* May 27 -- Mayor Andy Berke's administration to present the budget to City Council
* June 3 -- First City Council budget hearing
* June 10 -- Second budget hearing
June 17 -- City Council to vote on first reading of the budget
June 24 -- Second reading of budget
July 1 -- The budget projected to go into effect
Mayor Andy Berke's office is a little more than a week away from unveiling his first budget that ties $216 million of funding to performance outcomes.
Next year's budget, $4 million more than this year's thanks to projected tax revenue growth, will target reducing crime, boosting jobs, increasing affordable housing options and improving reading achievement of children.
Finance staff are still poring over nearly $40 million in extra requests for city funding that came in earlier this year as well as creating the performance measurements that will be used as a grading stick -- the key to budgeting for outcomes.
This close to the end of the fiscal year, City Councilman Larry Grohn questions whether the Berke administration has a grasp of the 2015 budget. Last year's budget, which tied $7 million to budgeting for outcomes, still doesn't have any performance measurements that show whether funded projects were successful.
"You have to establish goals for what you want to do," he said. "What we have is vague goals such as reduce crime, increase literacy. We have no solid numbers to attach to these initiatives."
Brent Goldberg, Berke's deputy chief operating officer who is overseeing the budget, said the city will present goals and objectives at next week's council hearing.
Last fall, the city hired the PFM Group for nearly $100,000 to help teach department leaders how to develop and implement budgets based on outcomes.
In January and February, each department and 50 local agencies submitted proposals for funding. Each proposal had to align with one of five goals and present a way to measure success. Under the goal of growing the economy, for example, the city wants to see an increase in employment, growth of new businesses, more higher-paying jobs and raised awareness of existing employment opportunities.
Warren Logan, president of the Urban League of Greater Chattanooga, said his organization teamed up with four other agencies, including the city's Office of Multicultural Affairs, to create a program to target job growth.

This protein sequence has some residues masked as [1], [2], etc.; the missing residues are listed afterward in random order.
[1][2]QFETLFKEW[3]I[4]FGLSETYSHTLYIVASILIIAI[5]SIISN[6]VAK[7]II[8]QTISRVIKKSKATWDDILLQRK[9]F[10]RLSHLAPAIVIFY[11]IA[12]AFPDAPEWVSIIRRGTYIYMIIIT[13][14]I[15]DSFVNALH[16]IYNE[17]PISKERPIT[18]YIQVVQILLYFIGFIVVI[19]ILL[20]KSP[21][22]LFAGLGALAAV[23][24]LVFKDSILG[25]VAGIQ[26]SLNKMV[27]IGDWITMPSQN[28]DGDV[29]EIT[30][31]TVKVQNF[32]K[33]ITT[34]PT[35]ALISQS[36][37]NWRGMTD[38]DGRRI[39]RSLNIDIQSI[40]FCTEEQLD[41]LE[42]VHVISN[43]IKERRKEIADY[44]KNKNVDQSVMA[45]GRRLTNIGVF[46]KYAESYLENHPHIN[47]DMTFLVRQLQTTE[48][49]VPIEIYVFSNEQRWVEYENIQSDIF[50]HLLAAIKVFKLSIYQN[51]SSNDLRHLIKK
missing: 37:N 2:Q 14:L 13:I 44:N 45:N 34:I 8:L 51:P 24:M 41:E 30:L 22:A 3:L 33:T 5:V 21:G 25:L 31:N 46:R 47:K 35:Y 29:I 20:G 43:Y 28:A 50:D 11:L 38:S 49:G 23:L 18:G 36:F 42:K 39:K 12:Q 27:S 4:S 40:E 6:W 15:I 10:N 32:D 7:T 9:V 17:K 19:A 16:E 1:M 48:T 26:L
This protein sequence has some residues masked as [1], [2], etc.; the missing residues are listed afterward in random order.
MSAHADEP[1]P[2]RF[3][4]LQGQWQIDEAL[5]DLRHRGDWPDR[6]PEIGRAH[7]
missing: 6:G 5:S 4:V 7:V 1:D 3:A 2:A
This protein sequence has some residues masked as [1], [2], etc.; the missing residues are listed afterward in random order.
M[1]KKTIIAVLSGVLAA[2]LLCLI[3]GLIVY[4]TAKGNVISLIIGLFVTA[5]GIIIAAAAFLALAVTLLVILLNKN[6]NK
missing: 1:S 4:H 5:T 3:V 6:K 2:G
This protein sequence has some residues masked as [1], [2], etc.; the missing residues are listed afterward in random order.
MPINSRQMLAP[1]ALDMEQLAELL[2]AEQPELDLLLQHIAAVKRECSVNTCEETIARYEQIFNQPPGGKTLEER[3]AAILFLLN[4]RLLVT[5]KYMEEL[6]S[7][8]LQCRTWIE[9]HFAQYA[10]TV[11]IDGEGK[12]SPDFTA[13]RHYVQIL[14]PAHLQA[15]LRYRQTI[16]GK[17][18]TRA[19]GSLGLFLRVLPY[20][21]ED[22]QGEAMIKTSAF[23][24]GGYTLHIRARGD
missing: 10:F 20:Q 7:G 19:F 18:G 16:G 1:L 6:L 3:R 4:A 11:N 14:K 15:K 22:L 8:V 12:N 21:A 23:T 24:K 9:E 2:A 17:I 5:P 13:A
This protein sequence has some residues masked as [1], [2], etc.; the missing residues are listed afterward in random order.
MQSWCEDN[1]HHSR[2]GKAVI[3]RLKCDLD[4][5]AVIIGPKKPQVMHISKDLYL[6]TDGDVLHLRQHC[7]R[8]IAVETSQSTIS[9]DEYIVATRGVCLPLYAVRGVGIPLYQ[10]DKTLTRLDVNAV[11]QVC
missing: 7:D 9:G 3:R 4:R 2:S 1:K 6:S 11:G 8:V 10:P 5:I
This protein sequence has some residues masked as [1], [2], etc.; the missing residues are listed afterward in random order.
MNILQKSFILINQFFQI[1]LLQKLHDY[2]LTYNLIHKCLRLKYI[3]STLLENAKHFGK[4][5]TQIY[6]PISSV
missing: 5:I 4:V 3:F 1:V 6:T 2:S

In this plan, the Urban League will help minority-owned businesses bid for city projects and expand their work while the Chattanooga Area Chamber of Commerce will help train businesses and men and women looking to start a business. The Women's Business Center will focus on women-owned businesses in this plan for an overall goal of creating 40 jobs in the next year.
This type of process helps eliminate the politics, Logan said. If an agency fulfills its goal, it should be given funding for the next year.
"It becomes less nebulous. Did you or did you not pass?" he said. "If you did what you said you were going to do, you're in good standing on going forward."
Cities across the country are using budgeting for outcomes as a method to cut down on government waste and create more transparency with the public.
Baltimore, Md., implemented performance-based budgeting four years ago. Now residents participate in an annual citywide survey on what programs they like and the role they believe their city government plays.
This year, faced with a $20 million shortfall, officials asked the public to take a crack at balancing the city budget through an online problem-solving game. Residents could choose among options, such as whether the city should cut fire education opportunities or eliminate 100 vacant police officer positions.
Nobody is able to solve the puzzle, said Andrew Kleine, Baltimore's budget director.
People who try it end up telling him, "We had no idea the challenge was this significant," Kleine said.
Since Baltimore introduced budgeting for outcomes, the city has found creative ways to cut waste. With trash services, officials realized pickup routes were uneven; some were a few hours while others were twice as long. After adjusting schedules and developing a program to pick up trash and recyclables once a week, the city saved $7 million.
Baltimore officials also cut programs that weren't producing any results, including a program targeted at high school dropouts and a job training program.
"It helps to shine a light on programs that are good and bad and balances the budget without ever resorting to across-the-board cuts," Kleine said.
Contact staff writer Joy Lukachick at email@example.com or 423-757-6659.